Ormat Technologies (NYSE:ORA) – Implications of the Class Action Lawsuit
Ormat (NYSE:ORA), the Reno-based geothermal power company, recently had a class action lawsuit filed against it. Lawyers began the process on behalf of shareholders after an SEC review found that management had improperly accounted for certain exploration and development costs. It’s going to be a big distraction for the company in the near term.
To examine the consequences of the lawsuit we turn to Byron W. King, Agora Financial’s editor of Outstanding Investments.
According to King’s most recent report:
“Right now, Ormat (NYSE:ORA) reminds me of something Mark Twain said. “When angry, count four; when very angry, swear.”
“In the world of geothermal power, Ormat managed to build one of the few pure-play medium-cap investment opportunities. Really, the U.S. government tax credits for geothermal are astounding — to the point of ridiculous, even. OK, truth be told, it offends my political sensibilities to see such bizarre tax policy. Then again… for as much as I don’t want government to micromanage the economy — let alone the energy economy — if there’s a great tax deal, then as an investor you need to take it.
“So Ormat is right in the sweet spot of a massive, government-subsidized energy development program for ‘clean’ electrical power. And Ormat is an example of an exploration play, a production play and a manufacturer and vendor of equipment and services. So far, so good.
“Ormat has truly frustrated me in the past month. See the Mark Twain comment, above. The stock tumbled from over $38 per share to the $28 range last week, before recovering a couple bucks to the $30 range. Ugh. What happened?
“Toward the end of February, Ormat restated its earnings from 2008. Needless to say, the numbers were worse than what was in the original statements. So all of a sudden, out came the class action lawyers to file innumerable lawsuits against Ormat, the directors, et al. for securities fraud claims. And if you were an investor in Ormat over the past two years, the attorneys want to hear from you so you can join the class action.
“Here’s a description of one proposed lawsuit, from the law firm’s press release:
The complaint alleges that defendants knew or recklessly disregarded that their public statements were false and misleading while they improperly continued capitalizing costs for individual projects, even after Ormat had decided to discontinue exploration and development of individual projects. Since those costs were not expensed in the period in which that determination was made, the financial statements during the relevant time period were overstated. The complaint also alleges that the Ormat’s financial statements failed to meet the requirements of the Generally Accepted Accounting Principles and that the company lacked adequate internal and financial controls.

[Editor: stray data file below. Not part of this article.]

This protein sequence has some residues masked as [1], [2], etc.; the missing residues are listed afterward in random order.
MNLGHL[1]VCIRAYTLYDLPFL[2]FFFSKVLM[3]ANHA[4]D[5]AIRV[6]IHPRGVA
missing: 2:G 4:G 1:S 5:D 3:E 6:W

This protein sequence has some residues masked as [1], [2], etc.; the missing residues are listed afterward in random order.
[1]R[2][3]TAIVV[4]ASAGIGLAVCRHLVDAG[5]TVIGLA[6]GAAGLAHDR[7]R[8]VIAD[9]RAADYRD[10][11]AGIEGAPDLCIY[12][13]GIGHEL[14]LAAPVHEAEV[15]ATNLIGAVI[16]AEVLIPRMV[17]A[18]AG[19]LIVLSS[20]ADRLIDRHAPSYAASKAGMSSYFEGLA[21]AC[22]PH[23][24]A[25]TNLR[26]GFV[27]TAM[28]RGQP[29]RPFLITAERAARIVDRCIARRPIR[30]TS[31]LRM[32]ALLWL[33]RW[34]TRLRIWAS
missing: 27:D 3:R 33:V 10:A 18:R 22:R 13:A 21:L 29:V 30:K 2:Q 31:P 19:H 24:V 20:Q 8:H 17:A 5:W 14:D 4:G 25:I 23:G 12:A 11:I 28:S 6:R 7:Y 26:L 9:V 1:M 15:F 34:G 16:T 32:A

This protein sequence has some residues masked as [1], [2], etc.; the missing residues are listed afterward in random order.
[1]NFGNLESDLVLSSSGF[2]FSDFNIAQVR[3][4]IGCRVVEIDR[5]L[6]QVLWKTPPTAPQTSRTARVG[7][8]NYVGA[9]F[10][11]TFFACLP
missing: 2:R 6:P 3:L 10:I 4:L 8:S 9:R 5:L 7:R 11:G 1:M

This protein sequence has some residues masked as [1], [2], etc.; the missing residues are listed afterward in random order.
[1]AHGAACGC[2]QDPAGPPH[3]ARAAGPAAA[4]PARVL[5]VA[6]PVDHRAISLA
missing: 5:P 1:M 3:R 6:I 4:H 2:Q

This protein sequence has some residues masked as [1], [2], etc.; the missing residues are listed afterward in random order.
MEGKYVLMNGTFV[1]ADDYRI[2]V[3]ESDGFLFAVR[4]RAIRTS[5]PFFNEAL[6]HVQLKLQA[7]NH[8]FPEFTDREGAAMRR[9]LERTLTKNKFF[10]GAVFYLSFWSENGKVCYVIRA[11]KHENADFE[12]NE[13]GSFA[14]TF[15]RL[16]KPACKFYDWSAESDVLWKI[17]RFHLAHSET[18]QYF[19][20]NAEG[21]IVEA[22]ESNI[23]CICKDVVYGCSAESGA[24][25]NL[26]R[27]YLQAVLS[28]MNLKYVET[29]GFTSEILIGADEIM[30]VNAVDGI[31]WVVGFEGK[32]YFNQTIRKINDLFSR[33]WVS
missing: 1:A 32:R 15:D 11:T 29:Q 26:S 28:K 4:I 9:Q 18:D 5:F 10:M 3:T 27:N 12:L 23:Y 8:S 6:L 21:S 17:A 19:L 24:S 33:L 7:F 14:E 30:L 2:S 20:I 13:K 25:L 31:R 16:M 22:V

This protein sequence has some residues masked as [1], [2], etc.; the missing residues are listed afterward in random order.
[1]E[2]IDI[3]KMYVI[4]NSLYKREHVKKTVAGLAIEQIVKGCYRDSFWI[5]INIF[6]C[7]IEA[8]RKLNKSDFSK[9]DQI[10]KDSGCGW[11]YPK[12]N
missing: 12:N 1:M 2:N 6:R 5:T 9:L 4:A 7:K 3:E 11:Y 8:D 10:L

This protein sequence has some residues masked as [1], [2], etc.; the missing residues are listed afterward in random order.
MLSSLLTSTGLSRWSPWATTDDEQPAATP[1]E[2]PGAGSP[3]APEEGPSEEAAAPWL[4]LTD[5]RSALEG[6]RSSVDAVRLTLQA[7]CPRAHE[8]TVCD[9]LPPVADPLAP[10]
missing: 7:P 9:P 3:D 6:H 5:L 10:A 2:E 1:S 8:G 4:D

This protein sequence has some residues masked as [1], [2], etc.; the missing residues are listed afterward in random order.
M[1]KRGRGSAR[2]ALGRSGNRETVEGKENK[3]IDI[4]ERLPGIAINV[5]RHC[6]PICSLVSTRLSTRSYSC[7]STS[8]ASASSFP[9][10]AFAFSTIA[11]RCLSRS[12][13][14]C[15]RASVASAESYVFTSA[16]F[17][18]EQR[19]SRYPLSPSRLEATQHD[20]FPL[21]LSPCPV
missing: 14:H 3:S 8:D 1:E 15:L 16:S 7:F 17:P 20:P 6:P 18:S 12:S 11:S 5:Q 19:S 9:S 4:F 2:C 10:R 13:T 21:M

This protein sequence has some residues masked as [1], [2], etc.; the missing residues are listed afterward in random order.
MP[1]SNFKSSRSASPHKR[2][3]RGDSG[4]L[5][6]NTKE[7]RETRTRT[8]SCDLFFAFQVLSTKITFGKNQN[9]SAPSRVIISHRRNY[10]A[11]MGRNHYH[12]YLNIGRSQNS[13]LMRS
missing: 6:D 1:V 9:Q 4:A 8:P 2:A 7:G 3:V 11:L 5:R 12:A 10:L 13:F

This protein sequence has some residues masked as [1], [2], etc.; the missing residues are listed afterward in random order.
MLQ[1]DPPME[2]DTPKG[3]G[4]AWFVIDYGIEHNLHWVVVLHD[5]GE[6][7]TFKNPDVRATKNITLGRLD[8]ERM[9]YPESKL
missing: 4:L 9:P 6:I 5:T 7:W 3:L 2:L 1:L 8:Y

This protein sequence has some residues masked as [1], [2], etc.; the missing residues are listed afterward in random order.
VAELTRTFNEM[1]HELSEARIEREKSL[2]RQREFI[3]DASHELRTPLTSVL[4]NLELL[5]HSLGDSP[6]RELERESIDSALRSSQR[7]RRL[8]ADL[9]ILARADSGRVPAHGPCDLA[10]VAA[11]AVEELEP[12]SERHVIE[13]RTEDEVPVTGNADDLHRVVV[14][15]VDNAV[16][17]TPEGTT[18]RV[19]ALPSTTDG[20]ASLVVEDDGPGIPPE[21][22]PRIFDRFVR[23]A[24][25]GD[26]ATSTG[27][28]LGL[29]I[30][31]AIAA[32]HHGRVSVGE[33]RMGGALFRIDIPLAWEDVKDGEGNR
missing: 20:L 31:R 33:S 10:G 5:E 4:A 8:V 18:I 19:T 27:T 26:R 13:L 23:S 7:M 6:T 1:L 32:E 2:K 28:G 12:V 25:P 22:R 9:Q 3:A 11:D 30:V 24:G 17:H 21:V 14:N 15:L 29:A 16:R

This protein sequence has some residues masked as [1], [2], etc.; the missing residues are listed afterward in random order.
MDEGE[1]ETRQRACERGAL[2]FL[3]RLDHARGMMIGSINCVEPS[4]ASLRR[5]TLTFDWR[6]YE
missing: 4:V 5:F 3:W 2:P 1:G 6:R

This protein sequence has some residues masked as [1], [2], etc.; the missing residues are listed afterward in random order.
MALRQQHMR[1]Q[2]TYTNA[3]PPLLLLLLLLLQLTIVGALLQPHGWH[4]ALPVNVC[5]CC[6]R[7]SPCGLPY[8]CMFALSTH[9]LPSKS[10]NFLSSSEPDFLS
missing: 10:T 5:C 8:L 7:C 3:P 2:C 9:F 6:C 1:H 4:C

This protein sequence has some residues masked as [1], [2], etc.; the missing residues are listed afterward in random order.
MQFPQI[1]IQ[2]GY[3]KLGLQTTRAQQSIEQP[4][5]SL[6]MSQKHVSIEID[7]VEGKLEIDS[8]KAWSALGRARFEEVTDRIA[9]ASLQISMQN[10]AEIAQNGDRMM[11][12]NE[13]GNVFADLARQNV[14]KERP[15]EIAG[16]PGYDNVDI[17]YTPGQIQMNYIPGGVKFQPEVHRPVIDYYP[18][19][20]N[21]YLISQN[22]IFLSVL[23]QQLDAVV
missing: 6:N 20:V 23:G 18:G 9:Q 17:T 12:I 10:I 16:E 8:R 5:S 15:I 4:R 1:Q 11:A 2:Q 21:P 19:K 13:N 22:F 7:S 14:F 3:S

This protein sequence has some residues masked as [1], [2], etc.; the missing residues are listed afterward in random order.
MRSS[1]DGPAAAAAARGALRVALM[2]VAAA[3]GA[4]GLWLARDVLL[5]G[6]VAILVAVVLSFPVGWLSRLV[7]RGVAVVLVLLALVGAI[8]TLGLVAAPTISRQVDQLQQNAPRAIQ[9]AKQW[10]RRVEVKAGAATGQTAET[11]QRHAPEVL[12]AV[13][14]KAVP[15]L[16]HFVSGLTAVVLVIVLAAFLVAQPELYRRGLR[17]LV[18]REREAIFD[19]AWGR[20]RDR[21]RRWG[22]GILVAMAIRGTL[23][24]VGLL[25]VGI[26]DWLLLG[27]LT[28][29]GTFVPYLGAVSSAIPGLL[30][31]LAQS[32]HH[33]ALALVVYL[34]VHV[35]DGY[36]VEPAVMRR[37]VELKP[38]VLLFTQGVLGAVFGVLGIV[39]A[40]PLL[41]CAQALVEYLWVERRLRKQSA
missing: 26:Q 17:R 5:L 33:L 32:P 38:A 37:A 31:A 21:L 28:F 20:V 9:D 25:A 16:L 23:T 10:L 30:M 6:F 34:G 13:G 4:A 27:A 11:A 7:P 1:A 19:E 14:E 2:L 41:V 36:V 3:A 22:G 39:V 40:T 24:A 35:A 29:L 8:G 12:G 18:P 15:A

“So now Ormat is getting sued big-time. Well, not as big as Toyota, maybe. But still, pretty big. If you were an Ormat shareholder, you may have ‘lost’ something because of the erroneous Ormat disclosures. How can anyone really know? Of course, the entire stock market was in a state of meltdown early last year, so it’s hard to put your finger on the exact time, place and manner of your misfortune.
“In the last couple of weeks, however, you just lost a lot more by virtue of the lawsuits. Hey, there’s nothing like a nice dose of litigation risk to carve value from the stock of a company, eh?
“What’s going to happen? I’m not prejudging anything about Ormat, or what happened or what the directors did or did not do. It’ll all come out in discovery, I suppose. Really, my big concern with Ormat over the past couple of years has been the lack of a strong succession plan for a management team that’s getting up in years.
“Ormat has a dominant position within the geothermal industry, as well as a lock on patents for an array of critical technology. It’ll be very hard for anyone to duplicate that. The big hit to the stock has already occurred. Really, it’ll be a challenge for anyone else to do what Ormat does in the geothermal field. So over time, the company ought to recover lost ground.
“Looking ahead, it might not turn out so bad. At least, that’s my informed speculation. Insurance will likely cover a lot of the attorney fees for Ormat. Still, the lawsuits will take away management time and focus. And these securities fraud lawsuits tend to resolve when the companies settle out with the plaintiff attorneys. Heck, there’s litigation risk for plaintiffs to go to court. They actually have to present a case. So a settlement is often the prudent thing to do.
“In the end, Ormat (or its insurers) will pay a settlement, most of which will go for costs and plaintiffs’ attorney fees. The shareholders will get a pittance per share. Meanwhile, Ormat will agree that whatever happened, the company didn’t do anything too bad. And it won’t do it again.”
From King’s perspective, it seems like shareholders may be doing themselves a disservice by going through with the lawsuit. You can learn more about what’s going on with Ormat and King’s other company-specific research by visiting the Agora Financial reports page here. Also, he’ll be available in to discuss these matters in person at the Agora Financial Investment Symposium taking place in Vancouver during July.
[Nothing in this post should be considered personalized investment advice. Agora Financial employees do not receive any type of compensation from companies covered. Investment decisions should be made in consultation with a financial advisor and only after reviewing relevant financial statements.]